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Next: Shot-Profile Migration Up: Artman et al.: Aliasing Previous: Axes and allies

Flat earth synthetic

A synthetic data set was generated to test the first two methods of preventing aliasing. Shot-gathers were modeled over a 2000m/s earth model with one flat reflector at 1000m. Nominal shot, $\Delta s$, and receiver, $\Delta r$, spacing is 10m. Dominant frequency of the wavelet is 30Hz. Migration experiments were performed using both shot-profile and source-receiver algorithms. The analysis and conclusions are valid for both shot-geophone and shot-profile migrations due to their mathematical equivalence Biondi (2003); Shan and Zhang (2003). However, in practice there are subtle differences between the two that will be discussed later.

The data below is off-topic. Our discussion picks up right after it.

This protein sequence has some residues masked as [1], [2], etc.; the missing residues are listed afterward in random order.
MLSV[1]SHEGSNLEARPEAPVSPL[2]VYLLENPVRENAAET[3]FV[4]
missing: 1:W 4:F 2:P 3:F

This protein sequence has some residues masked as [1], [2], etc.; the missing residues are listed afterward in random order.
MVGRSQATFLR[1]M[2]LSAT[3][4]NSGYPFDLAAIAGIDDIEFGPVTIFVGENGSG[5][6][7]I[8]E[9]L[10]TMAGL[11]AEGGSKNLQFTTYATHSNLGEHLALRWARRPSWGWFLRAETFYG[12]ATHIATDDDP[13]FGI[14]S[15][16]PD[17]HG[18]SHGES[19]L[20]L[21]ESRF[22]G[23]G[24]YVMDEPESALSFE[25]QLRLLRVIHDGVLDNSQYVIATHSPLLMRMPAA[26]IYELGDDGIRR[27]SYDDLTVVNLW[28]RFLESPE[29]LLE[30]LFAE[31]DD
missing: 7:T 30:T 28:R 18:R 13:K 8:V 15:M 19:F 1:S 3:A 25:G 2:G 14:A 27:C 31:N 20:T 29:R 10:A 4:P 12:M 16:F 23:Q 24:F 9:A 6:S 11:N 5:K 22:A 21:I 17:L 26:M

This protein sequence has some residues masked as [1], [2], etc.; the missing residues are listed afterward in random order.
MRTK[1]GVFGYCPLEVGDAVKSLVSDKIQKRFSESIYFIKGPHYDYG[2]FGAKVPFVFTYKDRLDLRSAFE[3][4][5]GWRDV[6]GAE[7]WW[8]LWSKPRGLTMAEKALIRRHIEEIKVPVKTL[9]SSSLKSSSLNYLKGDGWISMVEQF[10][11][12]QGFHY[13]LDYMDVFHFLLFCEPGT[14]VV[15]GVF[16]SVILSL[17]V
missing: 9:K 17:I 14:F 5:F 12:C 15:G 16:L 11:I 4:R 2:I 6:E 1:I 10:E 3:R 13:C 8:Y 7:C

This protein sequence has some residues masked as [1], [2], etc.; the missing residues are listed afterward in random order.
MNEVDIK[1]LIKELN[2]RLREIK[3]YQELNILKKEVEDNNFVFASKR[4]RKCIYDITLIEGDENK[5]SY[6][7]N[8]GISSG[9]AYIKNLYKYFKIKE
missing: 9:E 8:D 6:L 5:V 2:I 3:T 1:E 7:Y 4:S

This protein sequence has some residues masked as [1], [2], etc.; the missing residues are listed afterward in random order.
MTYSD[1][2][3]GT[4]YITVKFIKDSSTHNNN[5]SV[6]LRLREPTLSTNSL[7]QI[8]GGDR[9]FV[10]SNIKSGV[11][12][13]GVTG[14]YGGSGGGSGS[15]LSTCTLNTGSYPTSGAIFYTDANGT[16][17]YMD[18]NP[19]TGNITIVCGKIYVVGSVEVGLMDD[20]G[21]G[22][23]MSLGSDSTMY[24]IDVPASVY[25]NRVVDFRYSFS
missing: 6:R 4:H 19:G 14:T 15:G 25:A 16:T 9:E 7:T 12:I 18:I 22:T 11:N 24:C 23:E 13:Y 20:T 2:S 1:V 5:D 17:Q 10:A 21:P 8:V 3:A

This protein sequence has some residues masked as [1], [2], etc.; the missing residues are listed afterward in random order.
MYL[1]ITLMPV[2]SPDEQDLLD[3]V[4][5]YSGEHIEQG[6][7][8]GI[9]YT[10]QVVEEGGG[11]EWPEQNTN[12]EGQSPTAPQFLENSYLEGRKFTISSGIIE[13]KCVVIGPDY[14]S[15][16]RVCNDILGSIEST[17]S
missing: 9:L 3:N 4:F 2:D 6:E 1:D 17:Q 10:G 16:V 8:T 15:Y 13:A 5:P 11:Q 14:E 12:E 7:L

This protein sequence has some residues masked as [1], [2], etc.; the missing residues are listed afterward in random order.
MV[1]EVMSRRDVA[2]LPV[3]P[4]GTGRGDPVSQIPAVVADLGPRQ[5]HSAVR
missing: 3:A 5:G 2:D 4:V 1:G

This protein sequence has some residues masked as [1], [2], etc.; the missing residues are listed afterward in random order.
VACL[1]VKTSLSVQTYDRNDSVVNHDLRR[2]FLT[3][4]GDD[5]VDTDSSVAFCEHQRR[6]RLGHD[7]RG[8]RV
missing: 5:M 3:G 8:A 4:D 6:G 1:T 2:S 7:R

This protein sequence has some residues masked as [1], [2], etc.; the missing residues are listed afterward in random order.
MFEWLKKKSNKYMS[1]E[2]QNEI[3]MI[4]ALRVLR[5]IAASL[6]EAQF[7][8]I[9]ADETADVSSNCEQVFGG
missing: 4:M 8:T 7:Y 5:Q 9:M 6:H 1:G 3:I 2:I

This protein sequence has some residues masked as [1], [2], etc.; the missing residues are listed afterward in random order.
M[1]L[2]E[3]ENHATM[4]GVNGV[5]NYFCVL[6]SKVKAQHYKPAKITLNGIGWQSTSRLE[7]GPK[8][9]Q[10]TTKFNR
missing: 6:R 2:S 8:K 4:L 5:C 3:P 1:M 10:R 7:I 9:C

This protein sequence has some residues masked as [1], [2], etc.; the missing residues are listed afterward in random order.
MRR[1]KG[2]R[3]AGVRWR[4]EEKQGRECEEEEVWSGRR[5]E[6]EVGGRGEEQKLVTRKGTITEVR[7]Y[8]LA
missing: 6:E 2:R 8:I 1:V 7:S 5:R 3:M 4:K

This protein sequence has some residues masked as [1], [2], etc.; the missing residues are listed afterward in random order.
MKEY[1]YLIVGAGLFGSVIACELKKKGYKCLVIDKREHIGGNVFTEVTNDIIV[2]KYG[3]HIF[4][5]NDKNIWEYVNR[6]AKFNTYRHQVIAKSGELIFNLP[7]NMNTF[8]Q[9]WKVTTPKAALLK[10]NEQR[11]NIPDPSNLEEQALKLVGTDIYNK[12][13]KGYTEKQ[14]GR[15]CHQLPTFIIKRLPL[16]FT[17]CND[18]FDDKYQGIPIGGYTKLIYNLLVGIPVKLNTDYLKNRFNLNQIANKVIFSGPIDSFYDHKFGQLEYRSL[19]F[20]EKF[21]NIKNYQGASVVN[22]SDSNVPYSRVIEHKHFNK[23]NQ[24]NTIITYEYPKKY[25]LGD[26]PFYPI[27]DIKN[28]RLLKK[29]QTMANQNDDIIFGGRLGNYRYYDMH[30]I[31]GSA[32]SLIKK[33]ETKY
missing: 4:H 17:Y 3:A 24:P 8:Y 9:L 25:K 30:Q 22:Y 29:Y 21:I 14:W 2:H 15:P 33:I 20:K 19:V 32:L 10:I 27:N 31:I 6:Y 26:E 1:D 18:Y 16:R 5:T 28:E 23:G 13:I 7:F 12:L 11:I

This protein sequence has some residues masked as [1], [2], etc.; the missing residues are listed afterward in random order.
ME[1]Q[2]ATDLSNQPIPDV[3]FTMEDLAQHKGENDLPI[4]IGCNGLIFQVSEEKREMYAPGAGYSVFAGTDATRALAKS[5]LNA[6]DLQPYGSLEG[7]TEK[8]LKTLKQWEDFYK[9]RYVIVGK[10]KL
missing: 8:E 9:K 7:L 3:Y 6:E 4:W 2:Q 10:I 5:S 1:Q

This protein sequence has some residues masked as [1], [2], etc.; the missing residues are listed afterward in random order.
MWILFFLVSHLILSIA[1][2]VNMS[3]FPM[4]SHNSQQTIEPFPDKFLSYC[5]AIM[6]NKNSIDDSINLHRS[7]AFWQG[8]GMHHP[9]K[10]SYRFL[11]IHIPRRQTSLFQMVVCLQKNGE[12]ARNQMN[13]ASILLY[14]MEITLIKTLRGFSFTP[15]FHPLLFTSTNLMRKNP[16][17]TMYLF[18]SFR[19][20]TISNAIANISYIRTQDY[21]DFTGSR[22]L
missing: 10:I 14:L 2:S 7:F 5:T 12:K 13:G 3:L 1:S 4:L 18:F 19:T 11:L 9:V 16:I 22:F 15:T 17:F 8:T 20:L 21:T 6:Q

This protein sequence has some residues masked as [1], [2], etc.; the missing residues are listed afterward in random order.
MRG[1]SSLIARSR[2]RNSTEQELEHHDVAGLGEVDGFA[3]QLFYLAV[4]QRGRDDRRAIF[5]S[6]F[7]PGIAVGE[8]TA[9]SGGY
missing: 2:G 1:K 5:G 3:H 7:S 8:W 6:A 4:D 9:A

The data so generated has been imaged with a split-step Fourier wave equation continuation migration kernel. The same continuation operator has been implemented in both shot-profile and source-receiver formulations. The complex valued image at the depth of the reflector was extracted without the normal summation of the frequency axis to aid in interpretation. Fourier transforms of the surface location and subsurface offset axes were then applied. Both migration strategies were used to examine several cases of data completeness. For the shot-profile migration example, four cases were considered: 1) shots at every receiver location, 2) shots at every tenth receiver location, 3) shots at every tenth receiver location imaged with a band-limited source function, and 4) shots at every tenth receiver location imaged with the selective energy imaging condition. For the source-receiver example, three cases were considered: 1) migration of all CMP's, 2) migration of CMP's from shot placements every tenth receiver location, and 3) migration of subsampled data appropriately filled with zero-traces to regain the size of the original data set. Despite the large decimation of the data for these experiments, care was taken to assure that the data were still appropriately sampled after decimation to assure that the conclusions drawn from these results are not due to acquisition aliasing.